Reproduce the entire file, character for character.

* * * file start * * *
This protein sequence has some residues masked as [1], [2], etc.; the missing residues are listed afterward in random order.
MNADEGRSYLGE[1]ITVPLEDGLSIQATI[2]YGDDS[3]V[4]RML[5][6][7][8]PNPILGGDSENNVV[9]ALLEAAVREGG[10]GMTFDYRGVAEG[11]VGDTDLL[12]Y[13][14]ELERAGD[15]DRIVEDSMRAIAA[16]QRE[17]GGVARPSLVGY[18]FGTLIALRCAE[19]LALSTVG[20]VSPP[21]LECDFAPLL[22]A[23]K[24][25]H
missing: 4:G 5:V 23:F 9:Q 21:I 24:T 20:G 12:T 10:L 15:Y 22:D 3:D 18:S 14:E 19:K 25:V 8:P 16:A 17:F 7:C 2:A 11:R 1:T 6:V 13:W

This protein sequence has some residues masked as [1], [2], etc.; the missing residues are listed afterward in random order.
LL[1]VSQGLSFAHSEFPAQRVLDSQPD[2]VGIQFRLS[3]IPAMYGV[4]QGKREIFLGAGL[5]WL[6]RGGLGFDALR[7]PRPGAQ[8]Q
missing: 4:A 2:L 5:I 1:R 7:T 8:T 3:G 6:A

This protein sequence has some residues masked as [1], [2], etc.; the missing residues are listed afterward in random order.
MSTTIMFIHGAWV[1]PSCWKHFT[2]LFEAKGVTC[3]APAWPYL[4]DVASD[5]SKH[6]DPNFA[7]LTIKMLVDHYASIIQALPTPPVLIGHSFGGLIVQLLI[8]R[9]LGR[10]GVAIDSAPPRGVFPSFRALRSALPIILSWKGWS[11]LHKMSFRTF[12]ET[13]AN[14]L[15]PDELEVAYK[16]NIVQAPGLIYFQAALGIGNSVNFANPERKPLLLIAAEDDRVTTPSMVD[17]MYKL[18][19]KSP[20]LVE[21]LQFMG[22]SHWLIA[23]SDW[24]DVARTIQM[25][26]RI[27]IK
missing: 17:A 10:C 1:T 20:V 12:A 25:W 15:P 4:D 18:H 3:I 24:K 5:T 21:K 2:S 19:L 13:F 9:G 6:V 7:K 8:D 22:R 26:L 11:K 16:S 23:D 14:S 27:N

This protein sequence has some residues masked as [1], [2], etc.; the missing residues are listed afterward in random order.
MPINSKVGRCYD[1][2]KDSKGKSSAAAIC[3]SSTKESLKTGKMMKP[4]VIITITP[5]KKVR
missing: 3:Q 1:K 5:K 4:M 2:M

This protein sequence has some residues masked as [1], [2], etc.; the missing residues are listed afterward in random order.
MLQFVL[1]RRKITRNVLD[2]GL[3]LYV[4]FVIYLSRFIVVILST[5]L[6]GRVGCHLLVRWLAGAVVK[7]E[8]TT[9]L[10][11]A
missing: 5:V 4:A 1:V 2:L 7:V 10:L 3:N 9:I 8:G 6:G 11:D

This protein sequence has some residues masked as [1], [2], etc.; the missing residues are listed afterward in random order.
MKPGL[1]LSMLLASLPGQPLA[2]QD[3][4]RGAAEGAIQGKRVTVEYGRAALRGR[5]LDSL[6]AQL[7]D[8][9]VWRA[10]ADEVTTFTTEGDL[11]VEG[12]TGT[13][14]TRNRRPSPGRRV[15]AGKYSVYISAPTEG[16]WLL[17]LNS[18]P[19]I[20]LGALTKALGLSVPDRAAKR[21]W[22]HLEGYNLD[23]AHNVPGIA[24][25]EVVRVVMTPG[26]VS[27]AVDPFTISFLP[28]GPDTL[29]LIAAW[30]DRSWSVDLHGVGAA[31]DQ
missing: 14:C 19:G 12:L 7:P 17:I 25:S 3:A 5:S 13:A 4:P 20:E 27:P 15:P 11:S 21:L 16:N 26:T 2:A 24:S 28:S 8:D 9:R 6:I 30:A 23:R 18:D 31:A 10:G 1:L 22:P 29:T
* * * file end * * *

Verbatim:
This protein sequence has some residues masked as [1], [2], etc.; the missing residues are listed afterward in random order.
MNADEGRSYLGE[1]ITVPLEDGLSIQATI[2]YGDDS[3]V[4]RML[5][6][7][8]PNPILGGDSENNVV[9]ALLEAAVREGG[10]GMTFDYRGVAEG[11]VGDTDLL[12]Y[13][14]ELERAGD[15]DRIVEDSMRAIAA[16]QRE[17]GGVARPSLVGY[18]FGTLIALRCAE[19]LALSTVG[20]VSPP[21]LECDFAPLL[22]A[23]K[24][25]H
missing: 4:G 5:V 23:F 9:Q 21:I 24:T 20:G 12:T 10:L 15:Y 22:D 3:D 18:S 14:E 19:K 25:V 8:P 16:A 17:F 7:C 2:A 11:R 1:T 6:V 13:W

This protein sequence has some residues masked as [1], [2], etc.; the missing residues are listed afterward in random order.
LL[1]VSQGLSFAHSEFPAQRVLDSQPD[2]VGIQFRLS[3]IPAMYGV[4]QGKREIFLGAGL[5]WL[6]RGGLGFDALR[7]PRPGAQ[8]Q
missing: 4:A 2:L 5:I 1:R 7:T 8:T 3:G 6:A

This protein sequence has some residues masked as [1], [2], etc.; the missing residues are listed afterward in random order.
MSTTIMFIHGAWV[1]PSCWKHFT[2]LFEAKGVTC[3]APAWPYL[4]DVASD[5]SKH[6]DPNFA[7]LTIKMLVDHYASIIQALPTPPVLIGHSFGGLIVQLLI[8]R[9]LGR[10]GVAIDSAPPRGVFPSFRALRSALPIILSWKGWS[11]LHKMSFRTF[12]ET[13]AN[14]L[15]PDELEVAYK[16]NIVQAPGLIYFQAALGIGNSVNFANPERKPLLLIAAEDDRVTTPSMVD[17]MYKL[18][19]KSP[20]LVE[21]LQFMG[22]SHWLIA[23]SDW[24]DVARTIQM[25][26]RI[27]IK
missing: 17:A 10:C 1:T 20:V 12:A 25:W 15:P 4:D 18:H 3:I 24:K 5:T 21:K 2:S 19:L 13:F 9:G 6:V 7:K 8:D 22:R 26:L 11:K 16:S 23:D 14:S 27:N

This protein sequence has some residues masked as [1], [2], etc.; the missing residues are listed afterward in random order.
MPINSKVGRCYD[1][2]KDSKGKSSAAAIC[3]SSTKESLKTGKMMKP[4]VIITITP[5]KKVR
missing: 3:Q 1:K 5:K 4:M 2:M

This protein sequence has some residues masked as [1], [2], etc.; the missing residues are listed afterward in random order.
MLQFVL[1]RRKITRNVLD[2]GL[3]LYV[4]FVIYLSRFIVVILST[5]L[6]GRVGCHLLVRWLAGAVVK[7]E[8]TT[9]L[10][11]A
missing: 5:V 4:A 1:V 2:L 7:V 10:L 3:N 9:I 8:G 6:G 11:D

This protein sequence has some residues masked as [1], [2], etc.; the missing residues are listed afterward in random order.
MKPGL[1]LSMLLASLPGQPLA[2]QD[3][4]RGAAEGAIQGKRVTVEYGRAALRGR[5]LDSL[6]AQL[7]D[8][9]VWRA[10]ADEVTTFTTEGDL[11]VEG[12]TGT[13][14]TRNRRPSPGRRV[15]AGKYSVYISAPTEG[16]WLL[17]LNS[18]P[19]I[20]LGALTKALGLSVPDRAAKR[21]W[22]HLEGYNLD[23]AHNVPGIA[24][25]EVVRVVMTPG[26]VS[27]AVDPFTISFLP[28]GPDTL[29]LIAAW[30]DRSWSVDLHGVGAA[31]DQ
missing: 14:C 19:G 12:L 7:P 17:I 25:S 3:A 5:S 13:A 4:P 20:E 27:P 15:P 11:S 21:L 16:N 26:T 2:A 24:S 28:S 8:D 9:R 6:I 30:A 23:R 18:D 31:A 10:G 1:L 22:P 29:T